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Some things just cannot be wished away. Like tattoos and bitter family feuds, the US housing market is still there, stubbornly refusing to improve. The Commerce Department on Tuesday released figures on the state of US residential construction. Based on survey data, new housing starts in April appear to have dropped to an annual rate of 458,000 – the lowest level since records began in 1959. Construction activity is now four-fifths below the peak of the building frenzy in early 2006. The trend has defeated every previous effort to call a bottom in the market.
The US, with a growing population, cannot stop building houses, and the rate of construction is now below that of household formation. But this long-term demand need not translate into an improved outlook for the housing market any time soon. The stock of homes available for sale, according to the National Association of Realtors, stands at 3.7m, equivalent to 10 months’ supply given current sales. And that figure does not include shadow inventory – homes foreclosed on by banks but not yet made available for sale, either to avoid further depressing prices or to postpone recognition of the loss.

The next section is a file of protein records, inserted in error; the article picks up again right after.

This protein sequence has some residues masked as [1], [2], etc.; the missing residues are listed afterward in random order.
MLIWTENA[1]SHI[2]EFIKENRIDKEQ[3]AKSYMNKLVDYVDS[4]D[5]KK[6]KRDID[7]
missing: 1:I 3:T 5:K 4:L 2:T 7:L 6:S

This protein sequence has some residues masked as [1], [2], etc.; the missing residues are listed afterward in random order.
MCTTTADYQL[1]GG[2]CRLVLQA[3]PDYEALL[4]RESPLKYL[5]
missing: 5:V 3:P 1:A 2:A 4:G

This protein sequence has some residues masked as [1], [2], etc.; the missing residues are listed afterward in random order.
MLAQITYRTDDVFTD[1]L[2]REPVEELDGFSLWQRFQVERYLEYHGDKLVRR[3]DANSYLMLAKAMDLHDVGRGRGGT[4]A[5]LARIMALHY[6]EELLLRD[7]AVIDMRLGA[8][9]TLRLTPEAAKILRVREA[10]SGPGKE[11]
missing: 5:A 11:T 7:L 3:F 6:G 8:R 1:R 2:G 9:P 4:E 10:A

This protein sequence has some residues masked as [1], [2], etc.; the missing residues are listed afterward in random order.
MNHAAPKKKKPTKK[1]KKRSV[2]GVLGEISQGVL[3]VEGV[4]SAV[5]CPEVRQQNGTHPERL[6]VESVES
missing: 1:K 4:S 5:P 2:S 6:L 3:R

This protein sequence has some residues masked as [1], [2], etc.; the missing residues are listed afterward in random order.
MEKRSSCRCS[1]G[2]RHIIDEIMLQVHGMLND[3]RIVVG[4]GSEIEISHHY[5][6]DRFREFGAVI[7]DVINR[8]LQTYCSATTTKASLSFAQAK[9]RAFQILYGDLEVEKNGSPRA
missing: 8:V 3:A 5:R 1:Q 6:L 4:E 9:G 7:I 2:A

Meanwhile, foreclosures are still rising – up by 32 per cent year on year in April, according to RealtyTrac – and will continue to do so while the ranks of the unemployed swell. That, in turn, puts further pressure on house prices, which means more losses for the banks, and greater difficulty when it comes to expanding consumer lending. So consumer spending will continue to suffer at the cost of more jobs. The housing market has moved beyond a cyclical swing from boom to bust into a fundamental cycle of negative feedback that weighs on the whole economy.
This downturn has not yet run its course.
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